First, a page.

On Cerro Paranal, the 2600-metre-high mountain in Chile’s Atacama Desert, home to the European Southern Observatory (ESO) Very Large Telescope, the atmospheric conditions are so exceptional that fleeting events such as the green flash near the setting sun are not that uncommon. Now, however, ESO Photo Ambassador Gerhard Hüdepohl has captured a rare sight: a green flash seen near the moon. The photographs are likely the best ever taken of a green flash visible from Earth, as seen on the edge of the moon.
Hüdepohl was surprised and delighted to catch the stunning green flash in this series of photographs of the setting full moon crossing the horizon, taken on a clear early morning from the Paranal Residencia. Hüdepohl is a renowned landscape photographer who likes to incorporate the night sky into his work.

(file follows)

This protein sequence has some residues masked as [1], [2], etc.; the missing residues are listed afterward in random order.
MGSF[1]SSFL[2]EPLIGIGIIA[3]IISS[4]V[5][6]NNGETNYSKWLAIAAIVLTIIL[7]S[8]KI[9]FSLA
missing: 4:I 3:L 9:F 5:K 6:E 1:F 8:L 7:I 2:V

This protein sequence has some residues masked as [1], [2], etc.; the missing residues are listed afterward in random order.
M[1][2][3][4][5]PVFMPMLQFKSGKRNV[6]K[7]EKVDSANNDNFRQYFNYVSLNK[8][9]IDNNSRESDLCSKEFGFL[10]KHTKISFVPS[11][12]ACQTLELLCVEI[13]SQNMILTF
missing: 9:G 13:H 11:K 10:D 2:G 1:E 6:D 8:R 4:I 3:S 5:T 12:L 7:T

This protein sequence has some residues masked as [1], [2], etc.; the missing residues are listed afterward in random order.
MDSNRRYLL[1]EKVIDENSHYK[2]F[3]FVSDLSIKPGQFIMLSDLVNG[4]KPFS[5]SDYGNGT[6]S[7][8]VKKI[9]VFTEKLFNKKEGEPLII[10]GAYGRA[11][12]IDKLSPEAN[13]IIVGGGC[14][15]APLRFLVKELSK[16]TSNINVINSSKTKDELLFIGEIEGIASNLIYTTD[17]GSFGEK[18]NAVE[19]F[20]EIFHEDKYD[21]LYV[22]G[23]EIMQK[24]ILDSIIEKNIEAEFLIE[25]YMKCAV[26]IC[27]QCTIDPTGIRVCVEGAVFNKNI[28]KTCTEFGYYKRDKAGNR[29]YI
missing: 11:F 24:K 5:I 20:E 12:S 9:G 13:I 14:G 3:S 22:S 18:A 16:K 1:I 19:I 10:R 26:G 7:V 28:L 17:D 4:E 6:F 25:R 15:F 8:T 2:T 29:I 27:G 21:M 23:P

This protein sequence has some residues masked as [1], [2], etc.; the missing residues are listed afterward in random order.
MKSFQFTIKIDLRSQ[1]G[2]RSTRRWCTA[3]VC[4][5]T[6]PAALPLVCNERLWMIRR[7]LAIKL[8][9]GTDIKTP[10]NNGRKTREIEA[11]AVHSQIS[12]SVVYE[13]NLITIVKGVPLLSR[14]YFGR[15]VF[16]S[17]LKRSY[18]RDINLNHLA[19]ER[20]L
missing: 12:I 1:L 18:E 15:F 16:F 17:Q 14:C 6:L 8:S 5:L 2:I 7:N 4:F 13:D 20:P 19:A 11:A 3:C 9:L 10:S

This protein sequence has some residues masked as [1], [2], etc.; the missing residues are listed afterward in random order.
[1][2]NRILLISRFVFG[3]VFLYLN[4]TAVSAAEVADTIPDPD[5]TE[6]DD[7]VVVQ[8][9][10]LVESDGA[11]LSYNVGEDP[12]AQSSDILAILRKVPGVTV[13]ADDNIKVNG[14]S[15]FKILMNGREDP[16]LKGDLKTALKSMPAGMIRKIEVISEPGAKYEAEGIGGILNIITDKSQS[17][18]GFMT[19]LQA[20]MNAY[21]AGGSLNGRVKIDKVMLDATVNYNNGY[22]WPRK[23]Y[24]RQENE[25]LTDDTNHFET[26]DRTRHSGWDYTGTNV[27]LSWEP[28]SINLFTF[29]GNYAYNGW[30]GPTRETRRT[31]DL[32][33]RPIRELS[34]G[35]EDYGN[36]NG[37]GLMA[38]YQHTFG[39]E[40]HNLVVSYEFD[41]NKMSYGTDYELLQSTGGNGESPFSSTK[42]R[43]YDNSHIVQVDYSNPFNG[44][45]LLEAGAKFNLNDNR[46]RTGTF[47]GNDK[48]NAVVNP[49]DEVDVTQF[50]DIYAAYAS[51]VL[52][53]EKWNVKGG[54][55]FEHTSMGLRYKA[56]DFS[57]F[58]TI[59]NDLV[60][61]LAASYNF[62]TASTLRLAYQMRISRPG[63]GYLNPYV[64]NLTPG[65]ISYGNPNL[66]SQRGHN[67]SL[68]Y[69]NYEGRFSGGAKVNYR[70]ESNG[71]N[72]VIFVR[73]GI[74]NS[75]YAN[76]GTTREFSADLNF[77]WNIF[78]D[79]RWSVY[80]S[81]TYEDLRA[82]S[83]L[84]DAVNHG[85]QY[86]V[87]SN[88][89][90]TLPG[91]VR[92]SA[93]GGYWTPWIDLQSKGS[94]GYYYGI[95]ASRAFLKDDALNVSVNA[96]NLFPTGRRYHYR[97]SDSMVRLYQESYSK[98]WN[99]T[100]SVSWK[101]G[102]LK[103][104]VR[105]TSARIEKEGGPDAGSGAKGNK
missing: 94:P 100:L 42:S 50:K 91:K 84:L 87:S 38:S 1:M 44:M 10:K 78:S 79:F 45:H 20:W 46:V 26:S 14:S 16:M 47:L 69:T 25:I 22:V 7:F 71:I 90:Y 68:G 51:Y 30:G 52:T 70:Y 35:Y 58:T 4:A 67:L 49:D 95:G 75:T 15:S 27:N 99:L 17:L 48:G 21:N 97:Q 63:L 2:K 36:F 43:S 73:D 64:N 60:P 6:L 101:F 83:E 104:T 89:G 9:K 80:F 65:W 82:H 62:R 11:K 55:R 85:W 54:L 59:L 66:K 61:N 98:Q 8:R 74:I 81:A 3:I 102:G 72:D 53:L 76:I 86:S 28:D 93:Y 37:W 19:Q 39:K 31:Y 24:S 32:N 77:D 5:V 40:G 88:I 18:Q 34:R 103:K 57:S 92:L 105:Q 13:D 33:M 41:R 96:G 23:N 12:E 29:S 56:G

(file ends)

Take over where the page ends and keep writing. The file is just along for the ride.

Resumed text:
The Earth’s atmosphere bends light — rather like a giant prism. The effect is greater in the lower, denser layers of the atmosphere, so rays of light from the sun or moon are curved slightly downwards. Shorter wavelengths of light are bent more than longer wavelengths; therefore, green light from the sun or moon appears to be coming from a slightly higher position than the orange and red light, from an observer’s point of view. When the conditions are just right — with an additional mirage effect due to the temperature gradient in the atmosphere — the elusive green flash is briefly visible at the upper edge of the solar or lunar disc when it is close to the horizon.
Summary: ESO Photo Ambassador Gerhard Hüdepohl, who works at the Paranal Observatory in Chile, has captured what may be the best image ever taken of a green flash visible from Earth, as seen on the edge of the moon.
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